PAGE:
Stepping inside the church, you will see that the nave has an arch braced roof, supported on miniature wooden pillars (called pilasters) rising from stone corbels.
The plaster ceiling in the chancel is a rare survival of medieval work, it retains its wooden wall plate with its embattled cornice.
The arched opening high on the wall to the south of the chancel arch is all that remains of a stairway, rediscovered during recent renovation work. The bottom is now sealed, but the stair would have led up to a platform spanning the chancel arch, part of a highly decorative rood screen separating the chancel from the nave
The octagonal, 15th century font is of a style common in East Anglia. The excellent quality of the workmanship may suggest it was part of the large scheme of improvements made to the building at the beginning of the 15th century
There are some fine examples of wood carving in the church, dating from medieval times up to the 20th century. You will find twenty early bench ends with traceried panelling and carved ends. Benches would once have been placed round the walls for the sick or elderly - hence the phrase ‘the weakest go to the wall'.
In front of the organ stands part of a set of communion rails from St. Stephen's, Coleman Street, London; bombed in the Second World War.
The Organ dates from 1946, moved to the church and rebuilt by Raysons of Ipswich. It has eight speaking stops on two manuals and pedal board
The bell that stands in front of the WW1 Roll of Honour is the bell of HMS Darsham, The ship's badge is on display on the wall above. A pair of brushes is prominent in its design signifying the ship's role as a minesweeper. She patrolled the coastal waters off Hong Kong after World War II. She was named as a tribute to Darsham children who had sent comforts to the Royal Navy during the conflict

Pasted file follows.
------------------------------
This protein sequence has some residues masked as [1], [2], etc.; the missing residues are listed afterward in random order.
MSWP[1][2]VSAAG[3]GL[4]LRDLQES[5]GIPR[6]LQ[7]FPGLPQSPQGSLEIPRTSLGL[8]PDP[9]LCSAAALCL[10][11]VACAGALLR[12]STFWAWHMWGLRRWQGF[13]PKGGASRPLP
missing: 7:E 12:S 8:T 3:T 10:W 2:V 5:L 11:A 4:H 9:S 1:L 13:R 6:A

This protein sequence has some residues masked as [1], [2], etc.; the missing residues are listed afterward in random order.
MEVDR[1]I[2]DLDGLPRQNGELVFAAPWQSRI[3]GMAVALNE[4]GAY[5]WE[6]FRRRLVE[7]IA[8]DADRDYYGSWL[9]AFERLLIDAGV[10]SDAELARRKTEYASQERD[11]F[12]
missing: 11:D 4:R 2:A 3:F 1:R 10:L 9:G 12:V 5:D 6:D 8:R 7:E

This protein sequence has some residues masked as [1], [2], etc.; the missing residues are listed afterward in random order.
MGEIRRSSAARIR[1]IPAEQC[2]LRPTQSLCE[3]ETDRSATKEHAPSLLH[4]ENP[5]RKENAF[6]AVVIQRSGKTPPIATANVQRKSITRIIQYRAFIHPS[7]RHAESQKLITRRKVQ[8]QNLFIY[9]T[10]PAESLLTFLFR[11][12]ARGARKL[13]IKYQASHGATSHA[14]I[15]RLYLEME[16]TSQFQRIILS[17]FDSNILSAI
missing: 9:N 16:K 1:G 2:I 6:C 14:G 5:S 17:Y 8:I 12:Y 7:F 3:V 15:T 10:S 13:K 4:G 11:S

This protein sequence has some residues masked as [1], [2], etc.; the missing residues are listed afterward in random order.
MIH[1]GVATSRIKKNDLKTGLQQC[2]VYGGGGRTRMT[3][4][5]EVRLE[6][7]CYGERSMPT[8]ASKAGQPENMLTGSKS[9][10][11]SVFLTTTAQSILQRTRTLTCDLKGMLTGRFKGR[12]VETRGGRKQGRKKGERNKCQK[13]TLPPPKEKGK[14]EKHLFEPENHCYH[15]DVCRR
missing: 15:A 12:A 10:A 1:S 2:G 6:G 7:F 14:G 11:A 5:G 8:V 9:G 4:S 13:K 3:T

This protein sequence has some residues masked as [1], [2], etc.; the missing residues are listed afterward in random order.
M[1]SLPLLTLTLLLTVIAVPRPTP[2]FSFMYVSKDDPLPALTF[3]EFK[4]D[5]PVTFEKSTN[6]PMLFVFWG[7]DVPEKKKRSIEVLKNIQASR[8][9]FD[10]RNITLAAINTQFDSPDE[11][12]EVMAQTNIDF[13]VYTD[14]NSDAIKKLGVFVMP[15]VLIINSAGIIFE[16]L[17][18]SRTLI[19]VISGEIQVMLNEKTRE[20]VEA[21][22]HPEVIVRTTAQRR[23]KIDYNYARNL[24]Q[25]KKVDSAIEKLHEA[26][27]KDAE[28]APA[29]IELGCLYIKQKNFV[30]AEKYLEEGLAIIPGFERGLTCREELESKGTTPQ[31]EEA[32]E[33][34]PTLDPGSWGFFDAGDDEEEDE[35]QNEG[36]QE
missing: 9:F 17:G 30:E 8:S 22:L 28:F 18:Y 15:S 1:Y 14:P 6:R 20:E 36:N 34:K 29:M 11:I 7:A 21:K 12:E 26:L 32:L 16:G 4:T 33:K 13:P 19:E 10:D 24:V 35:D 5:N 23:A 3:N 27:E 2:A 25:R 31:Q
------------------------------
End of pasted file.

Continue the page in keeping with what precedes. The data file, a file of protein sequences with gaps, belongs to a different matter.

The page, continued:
The skills of local craftspeople have made an important contribution. Members of the Martin family and Ronnie Gallant worked on the woodwork of the building. The kneelers were worked between 1972 and 1975, and in 2011 the door curtains were embroidered, depicting village institutions as well as the stained glass in the church windows.
People have been equally generous in maintaining the church with £26,781 raised within the parish from fewer than 300 people for the restoration of the tower in 1991. Most recently national funding organisations have played a part in funding the re-ordering of the west end of the church as a community area, and building a toilet in the churchyard, and in paying for major repairs to the chancel roof.
We hope that this building is a fitting tribute to the tremendous support that it receives from all those who live in the locality, and beyond. By far the most important impression that should be conveyed by a church building today is that it is there for everyone. We hope you find peace within the walls of this place, and as a result may experience something of the universal love of God.
The above are extracts from The Darsham Church Guide written by Mr Andrew Campbell and published in 2015. Copies of the Guide are available in the Church.